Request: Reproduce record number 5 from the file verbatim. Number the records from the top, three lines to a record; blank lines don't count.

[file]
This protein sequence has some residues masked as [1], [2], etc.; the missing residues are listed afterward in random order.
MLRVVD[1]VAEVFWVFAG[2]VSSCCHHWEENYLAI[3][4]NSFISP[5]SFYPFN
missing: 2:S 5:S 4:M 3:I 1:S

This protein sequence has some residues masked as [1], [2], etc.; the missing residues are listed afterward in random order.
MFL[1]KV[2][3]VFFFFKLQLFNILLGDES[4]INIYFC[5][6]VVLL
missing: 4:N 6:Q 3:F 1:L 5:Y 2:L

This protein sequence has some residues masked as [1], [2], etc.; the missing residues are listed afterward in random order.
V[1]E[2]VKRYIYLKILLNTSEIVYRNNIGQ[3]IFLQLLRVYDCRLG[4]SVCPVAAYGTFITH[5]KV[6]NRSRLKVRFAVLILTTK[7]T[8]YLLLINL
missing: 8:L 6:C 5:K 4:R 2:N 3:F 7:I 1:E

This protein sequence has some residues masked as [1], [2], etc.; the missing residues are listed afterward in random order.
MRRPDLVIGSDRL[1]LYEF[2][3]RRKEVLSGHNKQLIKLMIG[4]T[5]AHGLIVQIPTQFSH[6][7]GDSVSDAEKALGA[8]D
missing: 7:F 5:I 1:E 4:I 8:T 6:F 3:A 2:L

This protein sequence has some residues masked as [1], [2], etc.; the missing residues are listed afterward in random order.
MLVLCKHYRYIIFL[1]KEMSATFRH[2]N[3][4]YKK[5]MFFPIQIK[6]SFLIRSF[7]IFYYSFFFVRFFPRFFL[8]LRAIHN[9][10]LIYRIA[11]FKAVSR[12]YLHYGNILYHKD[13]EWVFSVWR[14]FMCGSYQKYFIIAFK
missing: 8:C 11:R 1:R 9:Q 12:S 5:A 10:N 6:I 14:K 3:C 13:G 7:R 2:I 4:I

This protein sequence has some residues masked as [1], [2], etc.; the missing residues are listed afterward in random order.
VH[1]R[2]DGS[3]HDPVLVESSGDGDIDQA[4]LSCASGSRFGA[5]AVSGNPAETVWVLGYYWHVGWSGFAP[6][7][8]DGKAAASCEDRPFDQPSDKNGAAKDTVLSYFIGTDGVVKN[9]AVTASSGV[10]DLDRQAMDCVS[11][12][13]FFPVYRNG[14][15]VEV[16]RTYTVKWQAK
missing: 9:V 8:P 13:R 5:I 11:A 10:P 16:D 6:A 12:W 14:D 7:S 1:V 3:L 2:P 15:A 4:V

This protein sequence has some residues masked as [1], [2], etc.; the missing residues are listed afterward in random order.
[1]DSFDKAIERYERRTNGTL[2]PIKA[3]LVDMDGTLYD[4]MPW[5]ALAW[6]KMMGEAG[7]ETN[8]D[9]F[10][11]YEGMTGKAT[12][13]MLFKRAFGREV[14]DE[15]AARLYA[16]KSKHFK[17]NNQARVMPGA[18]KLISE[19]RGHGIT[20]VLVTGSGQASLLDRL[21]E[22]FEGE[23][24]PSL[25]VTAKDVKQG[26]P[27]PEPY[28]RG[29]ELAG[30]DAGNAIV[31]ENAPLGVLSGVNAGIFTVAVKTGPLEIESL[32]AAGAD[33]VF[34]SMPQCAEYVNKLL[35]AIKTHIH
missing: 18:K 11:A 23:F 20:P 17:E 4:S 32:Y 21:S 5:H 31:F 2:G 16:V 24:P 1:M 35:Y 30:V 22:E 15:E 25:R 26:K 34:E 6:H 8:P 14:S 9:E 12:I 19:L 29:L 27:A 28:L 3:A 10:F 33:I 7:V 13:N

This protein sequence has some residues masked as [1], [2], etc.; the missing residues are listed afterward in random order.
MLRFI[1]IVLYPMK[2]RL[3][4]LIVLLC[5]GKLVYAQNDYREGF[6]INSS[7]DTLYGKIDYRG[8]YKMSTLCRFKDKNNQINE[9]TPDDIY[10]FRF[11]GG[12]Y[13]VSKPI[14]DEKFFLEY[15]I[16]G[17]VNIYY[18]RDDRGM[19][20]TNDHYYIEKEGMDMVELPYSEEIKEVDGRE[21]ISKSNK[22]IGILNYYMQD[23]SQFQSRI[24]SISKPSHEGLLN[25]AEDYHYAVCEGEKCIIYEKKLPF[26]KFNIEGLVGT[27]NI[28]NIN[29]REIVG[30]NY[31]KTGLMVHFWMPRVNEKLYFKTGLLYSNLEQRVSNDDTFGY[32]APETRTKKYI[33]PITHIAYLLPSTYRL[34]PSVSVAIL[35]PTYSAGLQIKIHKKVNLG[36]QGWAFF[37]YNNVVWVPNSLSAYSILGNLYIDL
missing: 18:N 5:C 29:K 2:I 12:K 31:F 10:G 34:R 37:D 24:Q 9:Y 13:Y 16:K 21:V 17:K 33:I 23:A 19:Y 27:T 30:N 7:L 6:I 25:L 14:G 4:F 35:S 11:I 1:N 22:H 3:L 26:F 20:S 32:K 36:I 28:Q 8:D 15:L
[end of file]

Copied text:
This protein sequence has some residues masked as [1], [2], etc.; the missing residues are listed afterward in random order.
MLVLCKHYRYIIFL[1]KEMSATFRH[2]N[3][4]YKK[5]MFFPIQIK[6]SFLIRSF[7]IFYYSFFFVRFFPRFFL[8]LRAIHN[9][10]LIYRIA[11]FKAVSR[12]YLHYGNILYHKD[13]EWVFSVWR[14]FMCGSYQKYFIIAFK
missing: 8:C 11:R 1:R 9:Q 12:S 5:A 10:N 6:I 14:K 3:C 13:G 7:R 2:I 4:I